What is a CVS?

Historical background

The first CVS was founded at the end of the 19th century. Its aim was to coordinate voluntary effort and promote new organisations to fill gaps in local services. In 1945 individual CVS linked up to form a Standing Conference, serviced by what is now the National Council for Voluntary Organisations (NCVO). The National Association of Councils for Voluntary Service (NACVS) was established as an independent body in 1991 and now has a membership of over 260 CVS in England. There are specialist networks within the membership to  enable CVS with specific needs and interests to link together effectively to share information and good practice.

The benefits of a CVS

Every area involves a variety of voluntary action without which many activities and services would not exist. Over the years, CVS have been established in order to

  • co-ordinate this voluntary action
  • promote the establishment of new organisations to fill gaps in local services and meet new needs
  • provide services to support the local voluntary and community sector
  • act as an advocate for, and enable representation by, the sector
  • act as a strategic partner for the sector
  • develop an infrastructure in order to give the voluntary sector stability, support, visibility and status.

The design and development of a CVS

The value of a CVS is its ability to meet local need. Its design and development reflect this. On establishment, a CVS needs to have a clear structure and be of a certain size to support its core functions. Some CVS have existed for many years and have seen many changes both in growth and structure in response to local need. A CVS normally covers the same area as a local authority in order to perform its functions effectively. A CVS needs to provide local benefits and be able to remain responsive and proactive. This means both establishing accessible office bases from which to work with paid staff and volunteers, and having a working style which encourages participation.

Core functions of a CVS


A CVS has a development role in relation to: ! identifying local need ! working with others to develop appropriate local action ! working strategically to benefit the local voluntary sector.


An effective CVS develops and helps maintain links with a wide range of voluntary and community organisations. These include user organisations and those representing the diverse communities which exist within the area. In addition, the task of a CVS is to promote cross-sector relationships including those with the relevant local authority departments (not just social services), the health authority, other public agencies operating within its locality and the business world.

Enabling representation

As an independent, non-party political organisation, a CVS has a particular role in enabling the local voluntary and community sector to present its views to local authorities and other public agencies. This can be achieved by developing the practical means to communicate effectively, and access to:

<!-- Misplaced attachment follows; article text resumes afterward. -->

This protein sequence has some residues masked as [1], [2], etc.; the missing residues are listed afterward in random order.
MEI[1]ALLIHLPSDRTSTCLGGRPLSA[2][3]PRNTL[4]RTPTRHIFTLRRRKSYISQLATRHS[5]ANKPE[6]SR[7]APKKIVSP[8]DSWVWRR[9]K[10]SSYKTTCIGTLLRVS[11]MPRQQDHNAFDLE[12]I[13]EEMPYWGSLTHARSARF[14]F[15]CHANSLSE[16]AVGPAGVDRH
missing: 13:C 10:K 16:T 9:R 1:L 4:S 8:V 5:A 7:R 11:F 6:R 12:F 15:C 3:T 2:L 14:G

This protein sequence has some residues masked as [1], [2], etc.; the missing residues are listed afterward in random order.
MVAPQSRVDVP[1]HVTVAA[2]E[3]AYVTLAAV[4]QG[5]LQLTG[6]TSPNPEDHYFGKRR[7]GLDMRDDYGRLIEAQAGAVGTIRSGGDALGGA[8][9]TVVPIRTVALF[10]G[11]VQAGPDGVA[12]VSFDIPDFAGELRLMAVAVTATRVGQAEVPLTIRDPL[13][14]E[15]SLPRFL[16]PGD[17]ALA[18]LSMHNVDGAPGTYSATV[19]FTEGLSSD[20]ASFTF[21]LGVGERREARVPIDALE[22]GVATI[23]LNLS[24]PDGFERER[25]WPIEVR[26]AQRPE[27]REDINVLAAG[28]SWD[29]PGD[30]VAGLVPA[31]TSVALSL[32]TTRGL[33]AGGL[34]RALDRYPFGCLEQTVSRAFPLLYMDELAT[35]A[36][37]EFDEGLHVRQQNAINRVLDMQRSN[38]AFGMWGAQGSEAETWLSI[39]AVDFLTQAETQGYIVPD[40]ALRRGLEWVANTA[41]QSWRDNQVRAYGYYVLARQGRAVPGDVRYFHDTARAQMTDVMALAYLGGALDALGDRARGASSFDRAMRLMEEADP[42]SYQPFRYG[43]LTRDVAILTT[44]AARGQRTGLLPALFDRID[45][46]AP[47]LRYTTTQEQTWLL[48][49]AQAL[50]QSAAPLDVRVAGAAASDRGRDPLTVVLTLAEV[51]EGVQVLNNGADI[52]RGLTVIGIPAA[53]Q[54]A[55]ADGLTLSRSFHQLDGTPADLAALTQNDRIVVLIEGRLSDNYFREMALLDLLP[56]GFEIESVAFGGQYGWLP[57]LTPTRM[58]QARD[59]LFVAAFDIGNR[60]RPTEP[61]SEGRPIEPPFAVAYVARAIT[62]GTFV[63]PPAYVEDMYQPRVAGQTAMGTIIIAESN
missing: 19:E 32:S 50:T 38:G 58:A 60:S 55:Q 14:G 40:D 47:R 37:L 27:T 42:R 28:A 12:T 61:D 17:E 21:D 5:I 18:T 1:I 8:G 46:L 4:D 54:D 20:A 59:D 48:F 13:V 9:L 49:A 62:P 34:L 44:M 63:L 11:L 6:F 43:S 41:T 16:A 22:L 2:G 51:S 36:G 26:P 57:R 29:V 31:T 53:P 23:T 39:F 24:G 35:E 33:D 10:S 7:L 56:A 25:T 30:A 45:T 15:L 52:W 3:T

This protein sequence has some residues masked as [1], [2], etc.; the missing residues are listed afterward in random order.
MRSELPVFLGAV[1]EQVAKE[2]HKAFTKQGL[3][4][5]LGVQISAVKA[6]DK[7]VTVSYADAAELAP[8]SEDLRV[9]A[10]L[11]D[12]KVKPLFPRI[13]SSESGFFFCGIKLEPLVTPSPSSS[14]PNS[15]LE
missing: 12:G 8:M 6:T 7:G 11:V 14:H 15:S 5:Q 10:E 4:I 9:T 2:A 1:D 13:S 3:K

• various local committees
  • partnership bodies and working parties
  • local authority representatives and procedures.

To achieve this, each CVS needs to develop effective consultation with the sector through forums, committees, seminars, or other consultative mechanisms. The CVS should be open in the way it seeks, collates, and enables representation of the views of the sector.


A CVS is a key resource and information point for local voluntary and community organisations. Such support can make the difference between a community need being identified and responded to, or not. Support can be wideranging. Key elements may include:

  • funding information
  • employment / financial services and advice
  • legal / constitutional information
  • meeting space and office accommodation
  • office services
  • regular mailings
  • training and / or information about other training providers
  • general advice and guidance
  • recruitment and placement of volunteers.


A CVS has many stakeholders predominant among which are its members. Others include staff, funders, users of local voluntary services, local authorities, and other public agencies which have a relationship with the local voluntary sector. However, a CVS is mainly responsible to its membership of voluntary and community groups and it is therefore important that its independence and integrity is clear to other stakeholders.

Every CVS has a constitution which details the minimum requirements for accounting to these stakeholders, and which reflects the status of the CVS either as:

  • a registered charity or
  • a charitable company limited by guarantee.

Further information

NACVS  Web site.  Model Constitution and values statements.


These questions have relevance whether you are starting out to establish a CVS or reviewing an existing CVS.

  • Are you clear about the need for a CVS and the benefits which a CVS can bring to your area?
  • Can you provide a clear interpretation of CVS core functions in terms of the local context?
  • Are you actively considering which structure would best enable the CVS to be accountable to the area in which it operates?


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